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An Unexpected Day in Toronto

Canceled spring break flight allows me to check out a great museum

sunny 39 °F

A half hour out from the Toronto airport, my phone buzzed to inform me my flight had been cancelled. I was rebooked onto another flight from Toronto to the Azores islands. Tomorrow night. At midnight. Sigh. Luckily, the airline sprung for a nice airport hotel through 7pm the next day, along with some meals. After checking in, and changing all my reservations, it was off the 3 Brassuers brewpub. I posted on my Facebook the question that I finally had a chance to research: what to do with a day to spare in Canada’s premier city?
One of my friends recommended the Royal Ontario Museum. Checking out their website, I was definitely intrigued. I am a History buff through and through, and it looked like they had an amazing collection. The other contender was the CN Tower, but at $50 for a scenic view on a cloudy day, I opted for the museum, and am very glad that I did! The big choice was which of the special exhibits I wanted to see. They had three, and they hadn’t packages that included two with the museum entrance for about $35. The choices were:
- Treasures of a Desert Kingdom: the Royal Arts of Jodhpur
- Zuul: the Life of an Armored Dinosaur
- Wildlife Photographer of the Year
I have to be honest. The only reason I eliminated the dinosaur was that it would be a weekend, and I imagined throngs of shrieking kids would plague that exhibit. Seeing how many kids were in the museum’s other sections - especially the animals exhibits - I am glad that I made the choice that I did. Finding parking was a bit of a challenge, but I found a college sports field nearby that had an automated parking meter and small lot. A 10 minute walk and I was there. I started off taking the elevator to the third floor, which was pretty much the world history section. I started in the South Asia section, with amazing statuary of Buddha’s and other religious art. There were even suits of armor from Sassanian Persian mounted warriors, as well as Ottoman soldiers.
There was also an incredible ancient history section, too. It included four to five thousand year old figurines and seals from Ur and Sumeria. I think I saw more cylinder seals there than I had seen in my 56 years, to this point. The museum also had Assyrian relief carvings, votive figurines, weapons, and more. Everything in the South Asia section seemed kind of mixed together, but once I left that slice of the museum, it was more separated by civilizations.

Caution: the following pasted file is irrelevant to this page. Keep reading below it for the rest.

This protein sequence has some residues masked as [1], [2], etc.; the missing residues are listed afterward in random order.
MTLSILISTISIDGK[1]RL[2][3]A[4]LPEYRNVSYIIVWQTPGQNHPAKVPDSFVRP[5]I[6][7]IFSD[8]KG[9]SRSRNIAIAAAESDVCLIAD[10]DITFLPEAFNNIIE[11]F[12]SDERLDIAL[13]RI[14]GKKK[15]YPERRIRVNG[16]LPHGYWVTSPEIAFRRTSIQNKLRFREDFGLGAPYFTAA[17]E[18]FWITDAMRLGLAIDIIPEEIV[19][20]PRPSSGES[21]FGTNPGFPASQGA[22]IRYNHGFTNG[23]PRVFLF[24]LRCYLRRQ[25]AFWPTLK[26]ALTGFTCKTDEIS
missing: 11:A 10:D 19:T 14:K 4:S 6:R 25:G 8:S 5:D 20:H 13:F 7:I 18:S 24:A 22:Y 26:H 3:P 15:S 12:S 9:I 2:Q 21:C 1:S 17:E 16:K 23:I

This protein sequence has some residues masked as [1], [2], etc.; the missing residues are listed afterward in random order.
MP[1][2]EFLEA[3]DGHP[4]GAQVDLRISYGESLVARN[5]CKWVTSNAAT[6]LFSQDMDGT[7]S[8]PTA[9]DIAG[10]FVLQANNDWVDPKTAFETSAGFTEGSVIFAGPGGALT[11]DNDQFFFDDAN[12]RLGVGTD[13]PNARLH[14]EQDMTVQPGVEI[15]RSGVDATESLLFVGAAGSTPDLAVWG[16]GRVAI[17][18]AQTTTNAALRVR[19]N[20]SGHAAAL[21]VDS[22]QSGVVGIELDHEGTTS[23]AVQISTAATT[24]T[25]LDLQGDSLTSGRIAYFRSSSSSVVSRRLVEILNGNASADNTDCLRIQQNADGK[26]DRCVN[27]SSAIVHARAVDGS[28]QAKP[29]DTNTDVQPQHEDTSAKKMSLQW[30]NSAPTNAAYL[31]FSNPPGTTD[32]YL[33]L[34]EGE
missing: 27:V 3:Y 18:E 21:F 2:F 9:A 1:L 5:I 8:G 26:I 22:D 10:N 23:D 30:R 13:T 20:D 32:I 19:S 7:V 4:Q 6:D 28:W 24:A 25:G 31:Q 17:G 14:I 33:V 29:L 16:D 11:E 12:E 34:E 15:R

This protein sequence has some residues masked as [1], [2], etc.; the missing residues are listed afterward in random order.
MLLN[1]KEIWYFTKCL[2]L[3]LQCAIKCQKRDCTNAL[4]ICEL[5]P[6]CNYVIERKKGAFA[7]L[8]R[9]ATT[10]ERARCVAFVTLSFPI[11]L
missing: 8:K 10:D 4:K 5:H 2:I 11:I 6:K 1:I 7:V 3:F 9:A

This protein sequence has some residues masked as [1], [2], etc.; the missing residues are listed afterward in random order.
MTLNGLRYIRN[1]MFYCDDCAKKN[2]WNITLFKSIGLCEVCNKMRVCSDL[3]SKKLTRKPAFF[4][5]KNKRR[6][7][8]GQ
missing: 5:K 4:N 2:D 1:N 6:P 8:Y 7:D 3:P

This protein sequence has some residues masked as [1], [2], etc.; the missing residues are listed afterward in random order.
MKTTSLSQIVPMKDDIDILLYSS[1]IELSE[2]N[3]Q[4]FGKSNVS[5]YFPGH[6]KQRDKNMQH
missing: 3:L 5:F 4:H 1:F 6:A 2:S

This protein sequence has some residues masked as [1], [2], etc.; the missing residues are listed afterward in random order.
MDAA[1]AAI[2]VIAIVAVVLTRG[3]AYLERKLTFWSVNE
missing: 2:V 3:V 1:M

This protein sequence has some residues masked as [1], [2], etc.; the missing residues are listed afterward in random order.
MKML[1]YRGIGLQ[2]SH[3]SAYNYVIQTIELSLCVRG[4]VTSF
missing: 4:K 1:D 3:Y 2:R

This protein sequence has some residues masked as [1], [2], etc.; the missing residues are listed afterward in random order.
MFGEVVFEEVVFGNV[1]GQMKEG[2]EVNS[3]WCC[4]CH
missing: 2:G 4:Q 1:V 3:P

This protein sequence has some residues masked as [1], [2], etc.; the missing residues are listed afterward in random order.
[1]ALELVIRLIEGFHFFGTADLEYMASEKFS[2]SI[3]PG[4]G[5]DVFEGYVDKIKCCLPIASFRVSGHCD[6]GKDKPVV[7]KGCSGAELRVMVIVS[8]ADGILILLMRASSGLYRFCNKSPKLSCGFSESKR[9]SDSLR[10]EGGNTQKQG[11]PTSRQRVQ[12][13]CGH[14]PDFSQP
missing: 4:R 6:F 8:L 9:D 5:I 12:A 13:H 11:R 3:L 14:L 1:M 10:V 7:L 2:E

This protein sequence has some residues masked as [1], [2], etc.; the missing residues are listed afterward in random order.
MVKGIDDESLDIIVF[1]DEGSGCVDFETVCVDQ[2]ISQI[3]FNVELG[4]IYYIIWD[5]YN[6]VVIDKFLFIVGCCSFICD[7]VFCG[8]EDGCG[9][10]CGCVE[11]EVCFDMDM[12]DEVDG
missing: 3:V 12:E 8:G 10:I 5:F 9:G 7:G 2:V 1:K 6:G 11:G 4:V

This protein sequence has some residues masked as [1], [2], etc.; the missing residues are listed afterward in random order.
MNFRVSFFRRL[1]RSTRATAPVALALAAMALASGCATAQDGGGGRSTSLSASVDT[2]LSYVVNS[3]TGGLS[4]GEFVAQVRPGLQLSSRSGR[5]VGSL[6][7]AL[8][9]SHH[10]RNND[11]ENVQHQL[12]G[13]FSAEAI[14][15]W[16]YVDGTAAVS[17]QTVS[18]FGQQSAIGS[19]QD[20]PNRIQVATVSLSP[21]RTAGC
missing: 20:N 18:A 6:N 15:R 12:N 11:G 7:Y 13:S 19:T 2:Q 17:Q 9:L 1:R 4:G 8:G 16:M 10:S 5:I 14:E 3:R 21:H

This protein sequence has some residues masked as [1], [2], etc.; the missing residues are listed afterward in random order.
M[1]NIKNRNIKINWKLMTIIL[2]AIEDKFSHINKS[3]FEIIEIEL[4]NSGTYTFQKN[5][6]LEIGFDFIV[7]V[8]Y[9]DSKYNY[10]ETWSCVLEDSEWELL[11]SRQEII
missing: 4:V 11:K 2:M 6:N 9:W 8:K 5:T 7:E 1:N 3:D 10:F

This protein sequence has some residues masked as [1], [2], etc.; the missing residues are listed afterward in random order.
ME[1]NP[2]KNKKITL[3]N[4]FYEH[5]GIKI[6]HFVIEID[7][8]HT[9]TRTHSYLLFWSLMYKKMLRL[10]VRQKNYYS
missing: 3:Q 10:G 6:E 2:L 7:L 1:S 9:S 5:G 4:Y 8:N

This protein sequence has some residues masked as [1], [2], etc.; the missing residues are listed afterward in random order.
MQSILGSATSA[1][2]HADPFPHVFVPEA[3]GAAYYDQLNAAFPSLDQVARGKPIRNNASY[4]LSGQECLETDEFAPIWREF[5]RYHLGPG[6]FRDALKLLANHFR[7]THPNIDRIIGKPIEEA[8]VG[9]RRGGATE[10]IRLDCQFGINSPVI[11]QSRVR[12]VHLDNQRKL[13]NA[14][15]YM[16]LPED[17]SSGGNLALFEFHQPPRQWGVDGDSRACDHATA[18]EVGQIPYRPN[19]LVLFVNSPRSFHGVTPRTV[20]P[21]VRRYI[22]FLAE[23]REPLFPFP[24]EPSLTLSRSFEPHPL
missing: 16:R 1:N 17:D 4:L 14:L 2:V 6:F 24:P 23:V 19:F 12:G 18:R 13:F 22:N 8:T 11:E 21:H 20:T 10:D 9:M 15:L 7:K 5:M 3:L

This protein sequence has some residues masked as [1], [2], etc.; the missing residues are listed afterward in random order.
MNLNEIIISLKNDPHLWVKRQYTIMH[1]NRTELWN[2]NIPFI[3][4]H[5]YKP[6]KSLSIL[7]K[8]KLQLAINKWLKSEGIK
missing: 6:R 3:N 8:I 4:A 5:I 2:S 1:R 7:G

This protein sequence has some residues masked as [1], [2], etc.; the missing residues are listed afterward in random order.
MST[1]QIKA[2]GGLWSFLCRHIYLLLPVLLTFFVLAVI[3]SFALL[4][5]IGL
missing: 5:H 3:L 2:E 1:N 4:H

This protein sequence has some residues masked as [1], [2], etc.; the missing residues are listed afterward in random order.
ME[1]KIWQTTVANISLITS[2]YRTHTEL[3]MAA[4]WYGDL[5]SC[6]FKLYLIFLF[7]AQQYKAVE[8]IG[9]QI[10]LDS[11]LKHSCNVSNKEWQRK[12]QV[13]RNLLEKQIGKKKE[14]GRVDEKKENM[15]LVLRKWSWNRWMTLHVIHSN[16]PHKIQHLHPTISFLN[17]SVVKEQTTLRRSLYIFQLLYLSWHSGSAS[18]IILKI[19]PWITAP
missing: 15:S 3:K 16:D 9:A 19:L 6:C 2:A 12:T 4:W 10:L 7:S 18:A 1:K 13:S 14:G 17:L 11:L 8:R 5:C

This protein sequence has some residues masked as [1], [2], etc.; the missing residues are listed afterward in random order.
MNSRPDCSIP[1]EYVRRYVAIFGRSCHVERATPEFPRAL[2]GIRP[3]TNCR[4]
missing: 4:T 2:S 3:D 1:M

Egypt was next, with lots of sarcophagi, mummies, statues, and relief carvings. There were even entire wall sections of temple or funerary complexes. I saw mummified cats and even crocodiles. The Egyptian section was very well organized by periods. And they did a great job putting all the artifacts in context. It blended seamlessly into the section on Rome - probably my favorite Ancient civilization. There were lots of statues and busts - all doing a great job of illustrating Rome’s very realistic style of artwork. The Royal museum also covered other Mediterranean civilizations well - Greeks from Minoan and Mycenaean Times, through the Dark Age “Geometric” period, into classical Greece, Hellenistic period, and more. There was more Etruscan artifacts than I had ever seen, plus a great section on Cyprus through the Ancient period.
The last exhibit before my late lunch break was the Wildlife Photograper of the Year section. These were huge, video screen enlargements of about 50 photos. Not all were from the winner, though. There was a nice variety of types of photography - animal, macro, scenic - you name it, it was the most crowded the museum had been all day, though, which was annoying (but probably unavoidable on a weekend).
The Royal museum lets you leave and re-enter, so a lunch break was next. There are a number of fast food and other restaurants across the street, so I ducked across and had a sandwich and pop to re-energize myself. On my return, it was time to hit up the special Jodhpur exhibit. I was honestly a bit disappointed with it, even though it was interesting. The bulk of the exhibit was paintings of court life in Jodhpur. The paintings were incredibly colorful, detailed, and interesting. I just expected more artifacts. There was a very cool Mughal pavilion, a nice collection of jewelry, and lots of clothes and vestements. It seemed very centered on the royal family of Jodhpur, but considering they are the ones who donated everything, not surprising.
I finished my visit off with the First Peoples exhibits. There were some very interesting artifacts, including birchbark canoes, Indian apparel, weapons, and more. I was surprised to see the actual compass case and medallion given to Tecumseh. However, the British in Canada aided the Shawnee leaders’ attempt to form an Indian coalition against the Untied States, so I guess I shouldn’t be surprised. I was dragging by this point, I have to admit. I had been in the museum for nearly five hours and was done.
I headed back to the hotel to stretch out in my hotel room before my overnight flight to the Azores. The Royal museum was a great way to spend an unexpected day in Toronto. I highly recommend it to anyone who has a day to kill in Toronto!

Posted by world_wide_mike 19:18 Archived in Canada

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